Recipe from The Farm: Think I'll Make Tomato Soup

About six weeks ago, right in the grimmest part of Minnesota winter, some new friends invited a bunch of people over for a pot luck supper they called "The First Annual Pot Local." Everyone brought local food they’d made, and the hosts created a cookbook with all the recipes. Nice idea! It was fun to see what kinds of local foods everyone was still eating three months after the end of our growing season.

One farmer, Mike Leck from Gardens of Eagan, brought a soup he called, "Think I’ll Make Tomato Soup," and last night for supper I made it. It was good soup, made even better by the satisfaction I got from pulling jars of last year's tomatoes off the shelf. If you've been thinking about growing a few tomatoes this year, now's the time to get serious! Make sure you put in a couple of paste tomatoes too. I love canning tomatoes, but if FOB (Fear of Botulism) gives you the willies you can always freeze your maters, or sauce them and then freeze 'em. They'll work nicely in this soup any which way. For paste tomatoes, my husband and I like the Amish Paste, and Orange Banana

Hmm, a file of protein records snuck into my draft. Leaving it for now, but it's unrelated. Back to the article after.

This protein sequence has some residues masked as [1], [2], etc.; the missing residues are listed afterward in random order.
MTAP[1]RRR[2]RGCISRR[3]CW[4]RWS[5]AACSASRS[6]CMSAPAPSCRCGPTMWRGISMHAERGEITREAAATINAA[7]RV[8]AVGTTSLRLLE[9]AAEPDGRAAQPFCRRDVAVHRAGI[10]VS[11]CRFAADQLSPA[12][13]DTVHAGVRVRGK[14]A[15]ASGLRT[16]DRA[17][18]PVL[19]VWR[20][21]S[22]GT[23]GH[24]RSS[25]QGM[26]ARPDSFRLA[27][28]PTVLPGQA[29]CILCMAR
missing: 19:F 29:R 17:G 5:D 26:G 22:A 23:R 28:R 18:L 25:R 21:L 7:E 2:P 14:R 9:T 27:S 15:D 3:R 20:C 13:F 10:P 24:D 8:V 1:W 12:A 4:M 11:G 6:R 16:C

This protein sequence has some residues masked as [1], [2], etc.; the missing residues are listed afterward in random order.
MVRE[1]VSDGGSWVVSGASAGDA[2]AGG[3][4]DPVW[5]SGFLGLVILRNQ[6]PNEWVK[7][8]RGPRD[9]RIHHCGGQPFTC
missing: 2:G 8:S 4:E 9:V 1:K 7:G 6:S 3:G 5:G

This soup is simple, quick, and flexible. For a less dairy-intensive version, substitute a pint of good quality chicken stock for two cups of the milk. Throw in some cooked pasta – any small shape – and you’ll be reminded of Spaghetti Os. I added a handful of parsley at the end, and liked it. If your tomatoes are on the acidic side, add a little brown sugar at the end to smooth out the flavor. This soup goes well with cheese toast and a salad of bitter greens.

Think I’ll Make Tomato Soup

  • 1 medium onion, chopped
  • 4 cloves garlic, finely chopped
  • 1 T. butter
Saute these for four minutes in a soup pot over medium heat, stirring occasionally, and then add 3-4 T. butter.
Let it melt, and then add 3-4 T. flour. Let flour cook for 2 minutes, stirring.
Then slowly add 1 c. milk, stirring constantly.

Add additional 3 cups of milk (or substitute stock for part as directed above), one cup at a time, bringing the mixture up to heat between each addition.

Then add the following:

  • one 8 oz. can of tomato sauce (or your own homemade if you have it)
  • 1 quart of canned tomatoes (or rough equivalent in store bought)
  • Salt and pepper to taste (start slowly, but be generous with both)
  • A splash or five of hot sauce (optional)
  • 1/8 t. baking soda

Stir well, then let simmer on low heat for five minutes. At this point you can leave it chunky or blend smooth with an immersion blender, or carefully in the blender. Enjoy!

Back to the March 2010 Newsletter